Public pressure can work. We can win. Horse slaughter can be a thing of the past. At least here in the United States. New Mexico is still somewhat on the table…but Missouri is out. Let’s keep the public pressure on in New Mexico. Who will go to Roswell if a horse slaughter plant opens?…I won’t. ~ HfH
CHICAGO, (EWA) – Missouri, one of four states where horse slaughter plants were planned, is no longer on that list. On January 4, 2014, the Rains Natural Meats Company quietly filed a motion to dismiss their appeal with the Missouri Environmental Department, which had issued the Company a discharge permit that excluded equines. The move leaves only Valley Meats in New Mexico still fighting to open a plant.
The battle in Missouri started in Mountain Grove in early 2012 where it was immediately opposed by citizens organized by attorney Cynthia McPherson and other community leaders. The effort, led by Sue Wallis, next targeted a shuttered slaughter plant near Rockville, MO. In Rockville, despite early support from some town leaders, the effort also amounted to nothing.
Finally, the announcement was made that the Rains Natural Meats in Gallatin would be slaughtering horses. In 2013 they received a permit from the USDA for the required meat inspections, leading to almost constant speculation as to when the plant would open. Now it appears they too have dropped their attempt in light of intense local resistance and the fact that Congress may once again defund the required inspections.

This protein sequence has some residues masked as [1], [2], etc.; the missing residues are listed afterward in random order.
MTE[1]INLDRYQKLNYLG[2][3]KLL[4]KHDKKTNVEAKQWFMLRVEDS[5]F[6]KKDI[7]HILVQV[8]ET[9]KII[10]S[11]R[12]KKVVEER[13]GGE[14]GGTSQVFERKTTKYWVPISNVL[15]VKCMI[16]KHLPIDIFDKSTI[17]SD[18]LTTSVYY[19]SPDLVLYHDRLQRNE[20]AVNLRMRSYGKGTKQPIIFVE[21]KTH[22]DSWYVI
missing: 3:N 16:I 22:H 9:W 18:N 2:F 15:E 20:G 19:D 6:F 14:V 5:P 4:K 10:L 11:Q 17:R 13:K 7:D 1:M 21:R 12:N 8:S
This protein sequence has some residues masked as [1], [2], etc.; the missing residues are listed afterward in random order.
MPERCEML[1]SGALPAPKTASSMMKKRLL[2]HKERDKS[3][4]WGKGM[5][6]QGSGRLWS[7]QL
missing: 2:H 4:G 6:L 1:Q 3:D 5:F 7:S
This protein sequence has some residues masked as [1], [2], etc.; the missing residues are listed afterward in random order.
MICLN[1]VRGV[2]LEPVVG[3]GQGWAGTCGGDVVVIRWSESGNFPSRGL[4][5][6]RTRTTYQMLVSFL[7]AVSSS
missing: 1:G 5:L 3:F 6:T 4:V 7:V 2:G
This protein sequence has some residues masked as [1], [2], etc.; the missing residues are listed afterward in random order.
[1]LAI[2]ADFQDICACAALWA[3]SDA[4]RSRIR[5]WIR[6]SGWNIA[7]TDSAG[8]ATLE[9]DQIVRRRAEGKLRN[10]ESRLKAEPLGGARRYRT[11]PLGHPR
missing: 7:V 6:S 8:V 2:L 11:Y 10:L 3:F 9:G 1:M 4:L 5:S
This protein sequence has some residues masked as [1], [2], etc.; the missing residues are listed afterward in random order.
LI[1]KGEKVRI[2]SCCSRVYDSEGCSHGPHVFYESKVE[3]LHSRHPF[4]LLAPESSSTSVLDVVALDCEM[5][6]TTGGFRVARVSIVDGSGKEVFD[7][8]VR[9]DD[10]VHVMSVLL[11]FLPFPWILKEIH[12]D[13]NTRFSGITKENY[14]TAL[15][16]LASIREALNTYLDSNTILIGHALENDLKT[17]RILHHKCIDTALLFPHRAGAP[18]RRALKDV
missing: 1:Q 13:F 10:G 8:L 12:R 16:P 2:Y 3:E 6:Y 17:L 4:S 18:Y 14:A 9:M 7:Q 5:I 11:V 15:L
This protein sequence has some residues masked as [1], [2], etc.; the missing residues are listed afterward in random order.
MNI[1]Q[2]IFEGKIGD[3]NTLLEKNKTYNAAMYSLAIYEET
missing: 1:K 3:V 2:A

“Missouri has been spared a most unpleasant, unprofitable and debasing experience” said EWA’s president John Holland, and we all have many people to thank. “We are particularly grateful to Front Range Equine Rescue and HSUS for their incredible legal battle to defeat this attempt to bring back horse slaughter.”
Holland also extended particular thanks to the influential Busch family, who built the Anheuser-Busch brewing company that has become known for ads featuring its remarkable Clydesdale horses. Andrew, Billy, Adolphus and Peter, used their extensive political and business connections to help turn the state away from becoming the first in seven years to slaughter horses.